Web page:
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Given two finite sets of points, $X$ and $Y$, in $\mathbb R^d$ and assuming that $\text{conv}(X)\cap\text{conv}(Y)\neq\varnothing$.

I would guess that the intersection is a convex hull of some other finite set of points, $Z\in\mathbb R^d$ but is this actually true? How would I show it?

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Let $Z$ be the set of extreme points of $\text{conv}(X) \cap \text{conv}(Y)$. Since the intersection of two convex sets is convex you have $$ \text{conv}(X) \cap \text{conv}(Y) = \text{conv}( \text{conv}(X) \cap \text{conv}(Y) ) = \text{conv}(Z).$$

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  • $\begingroup$ How would we define the extreme points of $Z$ here? In the plane I suppose we pick the outer most points but is there a more formal definition? $\endgroup$
    – user320757
    Mar 8 '16 at 9:01
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To answer your question in the comment of the above answer (I don't have enough reputation to directly answer):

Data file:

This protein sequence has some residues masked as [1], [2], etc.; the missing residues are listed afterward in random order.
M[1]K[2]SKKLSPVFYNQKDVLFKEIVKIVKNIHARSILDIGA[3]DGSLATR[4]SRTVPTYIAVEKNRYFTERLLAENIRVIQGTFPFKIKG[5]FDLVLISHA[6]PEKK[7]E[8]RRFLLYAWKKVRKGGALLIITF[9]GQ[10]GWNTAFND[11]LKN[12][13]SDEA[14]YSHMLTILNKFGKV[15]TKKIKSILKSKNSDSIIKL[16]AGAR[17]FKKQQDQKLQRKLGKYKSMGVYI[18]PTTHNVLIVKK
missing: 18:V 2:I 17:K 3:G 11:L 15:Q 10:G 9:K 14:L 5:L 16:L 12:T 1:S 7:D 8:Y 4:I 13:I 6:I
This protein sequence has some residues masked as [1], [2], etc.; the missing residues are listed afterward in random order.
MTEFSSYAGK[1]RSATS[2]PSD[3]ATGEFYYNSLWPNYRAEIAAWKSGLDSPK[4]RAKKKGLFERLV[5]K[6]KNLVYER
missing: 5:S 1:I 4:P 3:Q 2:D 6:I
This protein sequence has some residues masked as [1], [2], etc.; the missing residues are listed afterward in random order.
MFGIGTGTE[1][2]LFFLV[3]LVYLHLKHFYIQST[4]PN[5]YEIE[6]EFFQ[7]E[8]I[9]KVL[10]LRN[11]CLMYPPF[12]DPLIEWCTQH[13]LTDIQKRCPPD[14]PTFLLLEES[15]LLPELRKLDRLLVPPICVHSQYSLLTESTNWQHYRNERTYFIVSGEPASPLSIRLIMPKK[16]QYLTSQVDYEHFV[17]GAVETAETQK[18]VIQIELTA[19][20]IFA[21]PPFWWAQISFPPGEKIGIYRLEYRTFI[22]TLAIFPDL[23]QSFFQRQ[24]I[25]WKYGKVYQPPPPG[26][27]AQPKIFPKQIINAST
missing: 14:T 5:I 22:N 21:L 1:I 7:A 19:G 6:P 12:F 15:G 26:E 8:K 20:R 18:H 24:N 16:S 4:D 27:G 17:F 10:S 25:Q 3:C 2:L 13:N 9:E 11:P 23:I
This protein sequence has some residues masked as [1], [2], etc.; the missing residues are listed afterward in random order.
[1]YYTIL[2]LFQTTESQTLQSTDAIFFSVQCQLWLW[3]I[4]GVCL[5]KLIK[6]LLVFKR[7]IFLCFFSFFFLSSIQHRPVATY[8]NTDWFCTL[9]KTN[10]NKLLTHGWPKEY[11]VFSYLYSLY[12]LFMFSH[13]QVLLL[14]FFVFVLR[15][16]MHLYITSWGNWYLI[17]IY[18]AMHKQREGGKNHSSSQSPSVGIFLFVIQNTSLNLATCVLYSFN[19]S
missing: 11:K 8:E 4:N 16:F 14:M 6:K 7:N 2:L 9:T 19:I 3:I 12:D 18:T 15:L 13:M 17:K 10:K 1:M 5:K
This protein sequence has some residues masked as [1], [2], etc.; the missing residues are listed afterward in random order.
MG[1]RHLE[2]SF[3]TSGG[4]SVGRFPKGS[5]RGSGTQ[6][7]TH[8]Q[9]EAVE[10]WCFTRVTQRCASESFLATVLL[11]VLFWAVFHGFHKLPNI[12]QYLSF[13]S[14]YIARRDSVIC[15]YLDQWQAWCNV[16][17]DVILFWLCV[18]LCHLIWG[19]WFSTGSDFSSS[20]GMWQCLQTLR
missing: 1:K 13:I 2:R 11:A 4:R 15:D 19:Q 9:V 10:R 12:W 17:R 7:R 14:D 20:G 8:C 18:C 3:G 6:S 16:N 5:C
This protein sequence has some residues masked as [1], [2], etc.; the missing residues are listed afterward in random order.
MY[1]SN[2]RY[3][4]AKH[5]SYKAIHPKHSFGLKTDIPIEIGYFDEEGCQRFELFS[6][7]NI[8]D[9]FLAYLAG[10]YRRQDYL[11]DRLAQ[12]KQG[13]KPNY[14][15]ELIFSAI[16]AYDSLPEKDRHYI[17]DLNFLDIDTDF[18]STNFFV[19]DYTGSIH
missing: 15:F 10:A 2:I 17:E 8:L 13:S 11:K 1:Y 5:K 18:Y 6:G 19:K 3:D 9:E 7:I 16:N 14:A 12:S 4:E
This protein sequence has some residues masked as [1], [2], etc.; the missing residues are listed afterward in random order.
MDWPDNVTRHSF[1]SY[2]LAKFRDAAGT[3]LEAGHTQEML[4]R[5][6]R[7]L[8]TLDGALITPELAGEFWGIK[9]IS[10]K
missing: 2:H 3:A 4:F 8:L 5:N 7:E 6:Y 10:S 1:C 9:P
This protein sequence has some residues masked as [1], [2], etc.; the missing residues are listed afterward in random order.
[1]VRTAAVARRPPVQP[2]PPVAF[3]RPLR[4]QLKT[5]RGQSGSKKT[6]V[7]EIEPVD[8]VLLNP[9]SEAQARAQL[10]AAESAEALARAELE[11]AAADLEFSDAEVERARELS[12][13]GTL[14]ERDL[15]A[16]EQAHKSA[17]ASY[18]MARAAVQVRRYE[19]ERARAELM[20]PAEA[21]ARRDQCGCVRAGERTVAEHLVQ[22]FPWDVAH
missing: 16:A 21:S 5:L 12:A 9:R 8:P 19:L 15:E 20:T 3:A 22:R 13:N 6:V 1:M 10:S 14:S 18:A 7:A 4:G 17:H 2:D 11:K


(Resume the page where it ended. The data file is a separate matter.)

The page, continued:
A point $x$ of a convex set $X$ is an extreme point if there is no $\lambda \in (0, 1)$ and no $y$, $y' \in X$ such that $x = \lambda y + (1 - \lambda) y'$.

This is from the bottom of page five of the notes on the relevant section of the module this question is from.

So to add to the answer above;

Clearly $conv(A) \cap conv(B) = conv(conv(A) \cap conv(B))$, as $conv(X)$ for a set $X$ is the smallest convex set containing $X$ (so if $X$ convex, as $X$ is the smallest set containing $X$ we get $conv(X) = X$).

I haven't wrote out a mathematical argument for $conv(conv(A) \cap conv(B)) = conv(Z)$ yet, but here's the intuition: In 3d, a convex hull has vertices (extreme points), lines between these vertices (convex combinations of two extreme points), faces between these vertices (convex combinations of points on the aforementioned lines) and the volume of the hull (convex combinations of points on the aforementioned faces).

Essentially, we can generate the convex hull of a set from it's extreme points as any non extreme points are convex combinations of the extreme points.

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